After quite a bit of trouble shooting I figured out it just needed a new one. I got a new clutch assembly and the gasket for the cover but decided to try to limp it down to the DMV to confirm the VIN and get the plates on it. No, I have no idea why I would do something that addle brained. In any event, the old girl thought it would be wiser to just stay home and refused to start.

So, now I have a "real" project on my hands. I'm invested now and at that "Oh, yes. I will do this." stage. Determined my problem to be soggy points this time. Going after gasket material to be a real DIY sort of guy and just fab up my own gasket. It's just the gasket for the ignition cover so I'm hoping it won't be that big a deal. We'll find out!

Wrench in hand I'm wading in to new territory with the clutch and I've never needed to work on my ignition before other than adjusting timing or swapping out electric ignition parts. Either way I'm determined to be on the road soon. I'll try to snap a few images of my mechanical exploration as it proceeds.   

Wednesday, February 3, 2010

Hacking Solar

Portable solar rigs like those from Voltaic and Reware are truly cool. As are smaller gadgets like the Solio and things with built in charging systems like the LightCap. They also tend to be expensive. With solar cells becoming increasingly ubiquitous and cheaper every day, it's easy enough to scrounge some up and build your own portable solar projects.

If you are using pre-made solar cells the tech is pretty simple. You can make your own cells but I wouldn't recommend it. So, find some cells laying around and dig in. It's just basic wiring and relatively safe DC power. There isn't all that much to it. You can buy photo-voltaic cells on the web and at places like Radio Shack or reclaim them from broken road signs, yard lights or every solar powered calculator in your neighborhood dollar store. Maybe ignore that last option... unless you really like to do delicate soldering.

I got some great polycrystaline cells from a Volkswagon dealership! They were shipped with the cars to prevent the batteries from going dead from factory to dealership. They are designed to plug into the OBD2 diagnostic port. In this case, two of those units live on and get used far more often than they were intended. Poly-crystalline cells have a lot shorter lifespan than the more expensive mono-crystalline cells but even if they conk out after 4-5 years of continuous use I'll be in good shape. I don't use them constantly anyway. Ultimately they are good for simple apps like portable solar but maybe not so great to cover the roof of your house. As far as I can tell these are meant to be throw away cells once they reach the dealership.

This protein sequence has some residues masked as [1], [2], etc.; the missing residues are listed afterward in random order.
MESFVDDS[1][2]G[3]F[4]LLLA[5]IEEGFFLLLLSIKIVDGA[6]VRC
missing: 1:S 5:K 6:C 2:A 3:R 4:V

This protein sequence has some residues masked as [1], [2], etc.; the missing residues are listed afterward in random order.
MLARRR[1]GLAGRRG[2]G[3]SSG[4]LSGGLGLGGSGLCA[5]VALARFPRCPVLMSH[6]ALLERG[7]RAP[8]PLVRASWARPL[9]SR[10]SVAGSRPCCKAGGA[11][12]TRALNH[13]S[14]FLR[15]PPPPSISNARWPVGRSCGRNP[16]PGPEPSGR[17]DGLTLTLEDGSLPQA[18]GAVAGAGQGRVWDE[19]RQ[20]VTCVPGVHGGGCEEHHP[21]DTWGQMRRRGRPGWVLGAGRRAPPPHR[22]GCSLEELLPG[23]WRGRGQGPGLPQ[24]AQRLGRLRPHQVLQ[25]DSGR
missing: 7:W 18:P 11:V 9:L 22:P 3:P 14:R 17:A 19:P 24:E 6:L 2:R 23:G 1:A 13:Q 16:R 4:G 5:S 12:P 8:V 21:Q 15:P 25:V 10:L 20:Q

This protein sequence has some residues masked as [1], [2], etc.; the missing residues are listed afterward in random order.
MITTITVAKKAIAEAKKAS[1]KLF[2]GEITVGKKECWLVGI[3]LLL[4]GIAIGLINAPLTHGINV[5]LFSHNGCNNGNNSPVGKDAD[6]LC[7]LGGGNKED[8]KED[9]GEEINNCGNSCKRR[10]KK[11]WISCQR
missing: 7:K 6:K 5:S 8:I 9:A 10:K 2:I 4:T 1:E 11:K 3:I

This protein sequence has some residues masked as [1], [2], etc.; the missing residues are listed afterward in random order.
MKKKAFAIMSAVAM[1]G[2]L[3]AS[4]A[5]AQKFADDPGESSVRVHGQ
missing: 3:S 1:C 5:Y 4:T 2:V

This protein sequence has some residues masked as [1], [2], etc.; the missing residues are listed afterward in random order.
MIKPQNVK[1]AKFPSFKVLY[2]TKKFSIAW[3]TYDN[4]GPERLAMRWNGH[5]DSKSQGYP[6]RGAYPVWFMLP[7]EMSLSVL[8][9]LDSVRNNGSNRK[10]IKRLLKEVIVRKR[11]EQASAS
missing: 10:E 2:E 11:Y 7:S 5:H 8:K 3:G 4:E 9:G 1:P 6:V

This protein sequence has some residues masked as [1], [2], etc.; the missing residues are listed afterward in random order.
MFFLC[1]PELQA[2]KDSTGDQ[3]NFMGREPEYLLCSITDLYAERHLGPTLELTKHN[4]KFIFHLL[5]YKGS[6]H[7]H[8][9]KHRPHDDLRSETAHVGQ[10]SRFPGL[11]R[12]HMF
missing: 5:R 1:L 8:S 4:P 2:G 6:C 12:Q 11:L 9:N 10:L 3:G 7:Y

Cars should probably all have this tech built into their superstructure anyway. Even if consumers don't like the look it's not difficult to hide functional cells in plain site as trim and accent pieces. Either way, the consumer will like the added feature of a self tending battery that charges while the car is off. It also makes sense to be able to continue to put a small amount of power into a car battery even when the engine has broken down. It could be used to power hazard flashers, the radio or possibly a socket plug to charge a life saving cell phone... but back to the project at hand.

Once you have your photo-voltaic cell you'll need to make sure it has a couple of wires (leads) coming off so you can put it to use. If it doesn't you may have to gently solder some on. This is delicate because it's easy to damage cells with the heat from a soldering iron. So, be gentle and be quick. Some cells may have an intimidating looking dog ear plug or other complex contraption sticking out of them. Fear not, there are still just two wires inside that thing coming from the cell itself.

You may want to grab an ohmmeter, put your cell in full sun and see what kind of power it's putting out. If you feel it's too much to risk your MP3 player, cell phone or game gadget you could wire in a resistor that will limit the power going to the device. This is probably not necessary but that's a decision for you to make. You can buy resistors or pull them from old electronics. It will take quite a solar array to charge something even as small as a laptop, so in most cases this will just be overkill. The point I'm making is that solar is often so simple even someone with relatively no electronics skills or education can put together useful projects.

I got lucky with my ICP Solar Technologies cells because they already have a battery charge controller installed. I also have solid specs on the output (Voc: 23V, Isc: 296 mA, Pmax: 4.3W, Vmp : 18V, Imp : 240mA) but it's not all that important for my application. So, in this case I just lopped off the offending OBD2 plug and wired in a lighter socket from Radio Shack. This allows me to charge anything that you could charge with a standard car charger. I've charged my PDA, iPod, camera batteries and even manged to charge my vintage Sony Vaio (an early PCG C1X). The set up easily straps to a messenger bag, backpack or the top of a stroller, yet another item that should come equipped with a solar charging array.

If one of the major issues with going solar is that it won't scale to power the grid, then maybe we should look into abandoning the grid? It's a good time to go out and hack yourself a portable solar rig!

Note, the photo is of an identical unit produced by ICP for Nissan. Image via